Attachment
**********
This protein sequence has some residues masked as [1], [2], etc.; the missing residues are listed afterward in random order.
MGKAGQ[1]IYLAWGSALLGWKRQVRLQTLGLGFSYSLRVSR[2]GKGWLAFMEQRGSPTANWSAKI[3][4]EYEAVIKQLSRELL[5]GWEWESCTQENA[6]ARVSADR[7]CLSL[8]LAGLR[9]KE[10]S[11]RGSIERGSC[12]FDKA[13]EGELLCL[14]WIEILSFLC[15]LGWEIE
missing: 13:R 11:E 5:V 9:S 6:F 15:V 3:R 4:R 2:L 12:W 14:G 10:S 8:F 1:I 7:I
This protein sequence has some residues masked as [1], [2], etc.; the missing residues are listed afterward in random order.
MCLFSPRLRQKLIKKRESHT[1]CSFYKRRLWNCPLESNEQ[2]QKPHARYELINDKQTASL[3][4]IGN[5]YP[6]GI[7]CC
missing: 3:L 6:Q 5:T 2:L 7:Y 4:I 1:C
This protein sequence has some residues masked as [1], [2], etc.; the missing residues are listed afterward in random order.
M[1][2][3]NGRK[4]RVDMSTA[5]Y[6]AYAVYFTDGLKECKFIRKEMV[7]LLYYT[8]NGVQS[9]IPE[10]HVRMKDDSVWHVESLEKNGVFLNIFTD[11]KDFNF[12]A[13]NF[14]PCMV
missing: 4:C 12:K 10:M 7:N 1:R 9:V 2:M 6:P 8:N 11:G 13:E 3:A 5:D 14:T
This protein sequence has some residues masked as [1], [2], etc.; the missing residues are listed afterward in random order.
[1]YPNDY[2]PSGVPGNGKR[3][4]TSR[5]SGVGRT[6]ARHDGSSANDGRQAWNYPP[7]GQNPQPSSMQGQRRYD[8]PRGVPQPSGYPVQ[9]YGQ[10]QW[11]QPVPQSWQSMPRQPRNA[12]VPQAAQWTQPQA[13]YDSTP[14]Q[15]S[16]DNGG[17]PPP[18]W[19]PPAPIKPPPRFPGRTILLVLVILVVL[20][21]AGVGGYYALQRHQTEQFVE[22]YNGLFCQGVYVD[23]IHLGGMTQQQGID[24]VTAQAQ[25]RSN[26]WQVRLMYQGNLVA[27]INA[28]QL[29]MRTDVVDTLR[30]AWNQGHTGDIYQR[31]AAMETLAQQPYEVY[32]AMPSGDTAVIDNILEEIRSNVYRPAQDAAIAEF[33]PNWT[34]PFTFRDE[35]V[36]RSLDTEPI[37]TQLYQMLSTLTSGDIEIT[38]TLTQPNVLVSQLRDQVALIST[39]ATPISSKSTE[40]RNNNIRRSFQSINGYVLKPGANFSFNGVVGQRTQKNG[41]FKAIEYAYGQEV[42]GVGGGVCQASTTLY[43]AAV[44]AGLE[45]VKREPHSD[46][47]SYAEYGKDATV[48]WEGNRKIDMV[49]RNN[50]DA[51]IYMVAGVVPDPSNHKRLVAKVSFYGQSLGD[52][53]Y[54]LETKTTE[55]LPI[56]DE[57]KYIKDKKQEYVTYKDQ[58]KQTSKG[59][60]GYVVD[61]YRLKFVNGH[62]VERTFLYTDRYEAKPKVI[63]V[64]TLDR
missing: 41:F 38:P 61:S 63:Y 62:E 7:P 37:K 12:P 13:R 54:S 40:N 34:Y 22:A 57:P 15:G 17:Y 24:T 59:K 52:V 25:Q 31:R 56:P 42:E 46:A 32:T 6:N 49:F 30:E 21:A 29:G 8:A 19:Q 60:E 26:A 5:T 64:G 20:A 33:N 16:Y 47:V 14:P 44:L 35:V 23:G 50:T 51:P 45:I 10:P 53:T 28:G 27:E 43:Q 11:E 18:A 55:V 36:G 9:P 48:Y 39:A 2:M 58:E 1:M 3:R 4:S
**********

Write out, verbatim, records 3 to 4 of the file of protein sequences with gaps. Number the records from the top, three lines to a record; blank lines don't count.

This protein sequence has some residues masked as [1], [2], etc.; the missing residues are listed afterward in random order.
M[1][2][3]NGRK[4]RVDMSTA[5]Y[6]AYAVYFTDGLKECKFIRKEMV[7]LLYYT[8]NGVQS[9]IPE[10]HVRMKDDSVWHVESLEKNGVFLNIFTD[11]KDFNF[12]A[13]NF[14]PCMV
missing: 4:C 12:K 10:M 7:N 1:R 9:V 2:M 6:P 8:N 11:G 13:E 3:A 5:D 14:T
This protein sequence has some residues masked as [1], [2], etc.; the missing residues are listed afterward in random order.
[1]YPNDY[2]PSGVPGNGKR[3][4]TSR[5]SGVGRT[6]ARHDGSSANDGRQAWNYPP[7]GQNPQPSSMQGQRRYD[8]PRGVPQPSGYPVQ[9]YGQ[10]QW[11]QPVPQSWQSMPRQPRNA[12]VPQAAQWTQPQA[13]YDSTP[14]Q[15]S[16]DNGG[17]PPP[18]W[19]PPAPIKPPPRFPGRTILLVLVILVVL[20][21]AGVGGYYALQRHQTEQFVE[22]YNGLFCQGVYVD[23]IHLGGMTQQQGID[24]VTAQAQ[25]RSN[26]WQVRLMYQGNLVA[27]INA[28]QL[29]MRTDVVDTLR[30]AWNQGHTGDIYQR[31]AAMETLAQQPYEVY[32]AMPSGDTAVIDNILEEIRSNVYRPAQDAAIAEF[33]PNWT[34]PFTFRDE[35]V[36]RSLDTEPI[37]TQLYQMLSTLTSGDIEIT[38]TLTQPNVLVSQLRDQVALIST[39]ATPISSKSTE[40]RNNNIRRSFQSINGYVLKPGANFSFNGVVGQRTQKNG[41]FKAIEYAYGQEV[42]GVGGGVCQASTTLY[43]AAV[44]AGLE[45]VKREPHSD[46][47]SYAEYGKDATV[48]WEGNRKIDMV[49]RNN[50]DA[51]IYMVAGVVPDPSNHKRLVAKVSFYGQSLGD[52][53]Y[54]LETKTTE[55]LPI[56]DE[57]KYIKDKKQEYVTYKDQ[58]KQTSKG[59][60]GYVVD[61]YRLKFVNGH[62]VERTFLYTDRYEAKPKVI[63]V[64]TLDR
missing: 41:F 38:P 61:S 63:Y 62:E 7:P 37:K 12:P 13:R 54:S 40:N 34:Y 22:A 57:P 15:G 17:Y 24:T 59:K 52:V 25:Q 31:R 56:P 42:E 46:A 32:T 6:N 49:F 30:E 21:A 29:G 8:A 19:Q 60:E 26:A 5:T 64:G 20:A 33:N 16:Y 47:V 14:P 44:L 35:V 23:G 50:T 51:P 45:I 10:P 53:T 28:G 27:E 43:Q 11:E 18:A 55:V 36:G 9:P 48:Y 39:A 2:M 58:E 1:M 3:R 4:S